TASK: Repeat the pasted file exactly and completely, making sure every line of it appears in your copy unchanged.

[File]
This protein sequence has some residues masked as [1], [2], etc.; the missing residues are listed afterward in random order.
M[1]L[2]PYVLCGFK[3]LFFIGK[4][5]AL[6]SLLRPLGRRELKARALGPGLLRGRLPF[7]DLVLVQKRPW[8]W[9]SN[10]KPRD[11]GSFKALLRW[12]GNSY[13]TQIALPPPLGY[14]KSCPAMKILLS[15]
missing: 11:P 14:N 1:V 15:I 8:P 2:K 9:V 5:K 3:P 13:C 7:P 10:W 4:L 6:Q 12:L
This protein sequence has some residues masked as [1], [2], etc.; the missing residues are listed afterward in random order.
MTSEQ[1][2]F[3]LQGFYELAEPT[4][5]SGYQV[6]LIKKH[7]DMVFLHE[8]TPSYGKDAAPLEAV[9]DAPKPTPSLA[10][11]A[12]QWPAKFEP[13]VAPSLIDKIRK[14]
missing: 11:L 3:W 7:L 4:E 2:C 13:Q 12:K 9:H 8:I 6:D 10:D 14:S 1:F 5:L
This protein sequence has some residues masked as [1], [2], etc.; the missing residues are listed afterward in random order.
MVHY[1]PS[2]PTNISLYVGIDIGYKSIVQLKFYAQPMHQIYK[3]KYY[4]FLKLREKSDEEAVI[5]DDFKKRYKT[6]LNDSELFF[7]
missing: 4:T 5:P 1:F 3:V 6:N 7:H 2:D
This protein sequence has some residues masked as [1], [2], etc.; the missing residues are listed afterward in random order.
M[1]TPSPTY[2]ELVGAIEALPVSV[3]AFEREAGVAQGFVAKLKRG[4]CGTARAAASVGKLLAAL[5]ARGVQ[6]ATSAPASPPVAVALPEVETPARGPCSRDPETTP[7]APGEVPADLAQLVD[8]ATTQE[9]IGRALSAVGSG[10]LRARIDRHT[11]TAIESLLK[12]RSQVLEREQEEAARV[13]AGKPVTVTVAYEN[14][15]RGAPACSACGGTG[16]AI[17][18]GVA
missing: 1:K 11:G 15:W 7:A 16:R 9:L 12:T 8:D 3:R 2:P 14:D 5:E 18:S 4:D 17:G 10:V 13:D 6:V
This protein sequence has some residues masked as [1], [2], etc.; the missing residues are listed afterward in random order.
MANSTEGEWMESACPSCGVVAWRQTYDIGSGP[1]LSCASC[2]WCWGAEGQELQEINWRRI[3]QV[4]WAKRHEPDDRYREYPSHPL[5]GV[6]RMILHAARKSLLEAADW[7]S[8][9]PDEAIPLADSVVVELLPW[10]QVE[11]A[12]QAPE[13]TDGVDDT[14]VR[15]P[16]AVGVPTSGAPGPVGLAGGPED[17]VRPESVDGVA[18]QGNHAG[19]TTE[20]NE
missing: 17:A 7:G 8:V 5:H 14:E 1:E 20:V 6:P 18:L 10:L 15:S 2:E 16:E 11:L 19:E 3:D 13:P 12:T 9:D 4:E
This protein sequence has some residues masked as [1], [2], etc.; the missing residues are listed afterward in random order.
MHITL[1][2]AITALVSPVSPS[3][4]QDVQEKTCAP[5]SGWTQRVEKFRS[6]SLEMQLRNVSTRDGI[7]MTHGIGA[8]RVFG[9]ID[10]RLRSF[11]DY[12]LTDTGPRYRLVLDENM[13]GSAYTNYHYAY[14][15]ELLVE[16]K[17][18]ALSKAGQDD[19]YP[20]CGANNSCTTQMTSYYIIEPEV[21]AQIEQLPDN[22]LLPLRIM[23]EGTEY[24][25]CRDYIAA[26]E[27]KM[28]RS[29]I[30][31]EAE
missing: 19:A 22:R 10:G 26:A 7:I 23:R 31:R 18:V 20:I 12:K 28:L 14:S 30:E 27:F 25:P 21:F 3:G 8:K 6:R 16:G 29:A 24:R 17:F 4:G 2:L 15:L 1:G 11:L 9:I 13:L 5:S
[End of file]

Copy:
This protein sequence has some residues masked as [1], [2], etc.; the missing residues are listed afterward in random order.
M[1]L[2]PYVLCGFK[3]LFFIGK[4][5]AL[6]SLLRPLGRRELKARALGPGLLRGRLPF[7]DLVLVQKRPW[8]W[9]SN[10]KPRD[11]GSFKALLRW[12]GNSY[13]TQIALPPPLGY[14]KSCPAMKILLS[15]
missing: 11:P 14:N 1:V 15:I 8:P 2:K 9:V 5:K 3:P 13:C 7:P 10:W 4:L 6:Q 12:L
This protein sequence has some residues masked as [1], [2], etc.; the missing residues are listed afterward in random order.
MTSEQ[1][2]F[3]LQGFYELAEPT[4][5]SGYQV[6]LIKKH[7]DMVFLHE[8]TPSYGKDAAPLEAV[9]DAPKPTPSLA[10][11]A[12]QWPAKFEP[13]VAPSLIDKIRK[14]
missing: 11:L 3:W 7:L 4:E 2:C 13:Q 12:K 9:H 8:I 6:D 10:D 14:S 1:F 5:L
This protein sequence has some residues masked as [1], [2], etc.; the missing residues are listed afterward in random order.
MVHY[1]PS[2]PTNISLYVGIDIGYKSIVQLKFYAQPMHQIYK[3]KYY[4]FLKLREKSDEEAVI[5]DDFKKRYKT[6]LNDSELFF[7]
missing: 4:T 5:P 1:F 3:V 6:N 7:H 2:D
This protein sequence has some residues masked as [1], [2], etc.; the missing residues are listed afterward in random order.
M[1]TPSPTY[2]ELVGAIEALPVSV[3]AFEREAGVAQGFVAKLKRG[4]CGTARAAASVGKLLAAL[5]ARGVQ[6]ATSAPASPPVAVALPEVETPARGPCSRDPETTP[7]APGEVPADLAQLVD[8]ATTQE[9]IGRALSAVGSG[10]LRARIDRHT[11]TAIESLLK[12]RSQVLEREQEEAARV[13]AGKPVTVTVAYEN[14][15]RGAPACSACGGTG[16]AI[17][18]GVA
missing: 1:K 11:G 15:W 7:A 16:R 9:L 12:T 8:D 3:R 2:P 14:D 5:E 18:S 4:D 17:G 10:V 13:D 6:V
This protein sequence has some residues masked as [1], [2], etc.; the missing residues are listed afterward in random order.
MANSTEGEWMESACPSCGVVAWRQTYDIGSGP[1]LSCASC[2]WCWGAEGQELQEINWRRI[3]QV[4]WAKRHEPDDRYREYPSHPL[5]GV[6]RMILHAARKSLLEAADW[7]S[8][9]PDEAIPLADSVVVELLPW[10]QVE[11]A[12]QAPE[13]TDGVDDT[14]VR[15]P[16]AVGVPTSGAPGPVGLAGGPED[17]VRPESVDGVA[18]QGNHAG[19]TTE[20]NE
missing: 17:A 7:G 8:V 5:H 14:E 1:E 20:V 6:P 18:L 10:L 15:S 2:E 16:E 11:L 19:E 3:D 13:P 12:T 9:D 4:E
This protein sequence has some residues masked as [1], [2], etc.; the missing residues are listed afterward in random order.
MHITL[1][2]AITALVSPVSPS[3][4]QDVQEKTCAP[5]SGWTQRVEKFRS[6]SLEMQLRNVSTRDGI[7]MTHGIGA[8]RVFG[9]ID[10]RLRSF[11]DY[12]LTDTGPRYRLVLDENM[13]GSAYTNYHYAY[14][15]ELLVE[16]K[17][18]ALSKAGQDD[19]YP[20]CGANNSCTTQMTSYYIIEPEV[21]AQIEQLPDN[22]LLPLRIM[23]EGTEY[24][25]CRDYIAA[26]E[27]KM[28]RS[29]I[30][31]EAE
missing: 19:A 22:R 10:G 26:A 7:I 23:R 31:R 18:V 20:I 12:K 28:L 14:S 30:E 27:F 25:P 21:F 3:G 8:K 6:R 16:G 29:A 24:R 17:F 4:G 2:L 15:L 1:G 11:L 9:I 13:L 5:S